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Availability: In stock
232pp. ¦ $57 £47 €50
It is well known that sustainable development practices, technological innovation and good governance play a major role in the accumulation of wealth in a knowledge economy. Hence, the state promotes competition, provides incentives to conserve resources and creates opportunities for citizens to push for innovation and invention. As a result, the formulation of efficient legal rules is essential for protecting intellectual property rights, fully specified contracts and effective ex-ante and ex-post systems. However, can efficient legal rules improve societal well-being by changing the behaviour of individuals and basic social structures and trends? And if so, how can these legal rules be formulated? In their Second International Conference on Law and Economics, the Indian Institute of Technology Kanpur aimed to address the formulation and implementation of efficient legal rules while at the same time working towards a greater dissemination of law and economics-based research. This book is the final outcome of this conference that saw over thirty presentations take place. The twelve carefully selected contributions to this volume cover a broad range of topics within law and economics from engaging with decisions makers to create a process for the routine collection of empirical evidence to perceived gender discrimination and stress among working professionals. This book is not only an important contribution to law and economics scholarship but will also be of great interest to both universities and research institutions working within the field.
Pierre Islam, Yale University
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190pp. ¦ $60 £45 €51
Perplexing Patriarchies examines the rhetorical usage (and lived experience) of fatherhood among three African American abolitionists and three of their white proslavery opponents in the United States during the nineteenth century. Both the prominent abolitionists (Frederick Douglass, Martin Delany, and Henry Garnet), as well as the prominent proslavery advocates (Henry Hammond, George Fitzhugh, and Richard Dabney), appealed to the popular image of the father, husband, and head of household in order to attack or justify slavery. How and why could these opposing individuals rely on appeals to the same ideal of fatherhood to come to completely different and opposing conclusions? This book strives to find the answer by first acknowledging that both the abolitionists and the proslavery men shared similar concerns about the contested status of fatherhood in the nineteenth century. However, due to subtle differences in their starting assumptions, and different choices of what parts of a father’s responsibilities to emphasize, the black abolitionists conceived of an ideal father who protected the autonomy of his dependents, while the proslavery men conceived of one whose authority necessitated the subordination of those he protected. Finding that these differences arose from choices in starting assumptions and emphases rather than total disagreement on what the role of the father should be, this work reveals that black abolitionists were not radically critiquing the gender conventions of their day, but innovatively working within those conventions to turn them towards social reform. This discovery opens up a new way for historians to consider how oppressed peoples negotiated the intellectual boundaries of the societies which oppressed them: Not necessarily breaking entirely from those boundaries, nor passively accepting them, but ingeniously synthesizing a worldview from within their confines that still allowed for freedom and personal autonomy.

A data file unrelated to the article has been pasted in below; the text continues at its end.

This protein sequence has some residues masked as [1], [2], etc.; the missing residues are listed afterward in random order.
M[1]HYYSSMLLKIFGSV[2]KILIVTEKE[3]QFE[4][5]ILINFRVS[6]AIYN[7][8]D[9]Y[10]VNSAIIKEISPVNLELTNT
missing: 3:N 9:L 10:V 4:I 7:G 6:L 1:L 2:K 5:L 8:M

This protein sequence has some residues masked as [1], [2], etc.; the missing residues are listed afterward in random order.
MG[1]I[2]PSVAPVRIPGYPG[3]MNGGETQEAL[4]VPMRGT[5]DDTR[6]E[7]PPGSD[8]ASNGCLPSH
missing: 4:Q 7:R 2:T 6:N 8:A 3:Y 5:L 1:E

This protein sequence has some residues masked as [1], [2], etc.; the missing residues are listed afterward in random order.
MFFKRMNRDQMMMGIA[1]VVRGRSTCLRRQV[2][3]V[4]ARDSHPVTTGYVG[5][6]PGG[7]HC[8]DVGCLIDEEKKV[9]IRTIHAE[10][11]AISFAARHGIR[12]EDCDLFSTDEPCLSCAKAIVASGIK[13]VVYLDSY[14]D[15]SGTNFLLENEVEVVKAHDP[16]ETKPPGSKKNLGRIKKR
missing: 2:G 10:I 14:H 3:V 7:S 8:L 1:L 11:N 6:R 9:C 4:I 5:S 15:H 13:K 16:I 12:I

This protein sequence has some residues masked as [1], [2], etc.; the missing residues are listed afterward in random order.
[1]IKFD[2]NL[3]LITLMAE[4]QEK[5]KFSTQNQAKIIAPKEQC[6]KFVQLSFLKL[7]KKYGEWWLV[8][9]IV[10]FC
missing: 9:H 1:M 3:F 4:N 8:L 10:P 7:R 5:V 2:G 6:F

This book argues that the mainstream definitions of corruption, and the key expectations they embed concerning the relationship between corruption, democracy, and the process of democratization, require reexamination. Even critics, who did not take the stable institutions and legal clarity of veteran democracies as a cure-all, assumed that the process of widening the influence on government decision making and implementation allows non-elites to defend their interests, define the acceptable sources and uses of wealth, and demand government accountability. This had proved correct, especially insofar as ‘petty corruption’ is involved. But the assumption that corruption necessarily involves the evasion of democratic principles and a ‘market approach’ in which the corrupt seek to maximize profit do not exhaust the possible incentives for corruption, the types of behaviors involved (for obvious reasons, the tendency in the literature is to focus on bribery), or the range of situations that ‘permit’ corruption in democracies. In the effort to identify some of the problems that require recognition, and to offer a more exhaustive alternative, the chapters in this book focus on corruption in democratic settings (including NGOs and the United Nations which were largely so far ignored), while focusing mainly on behaviors other than bribery.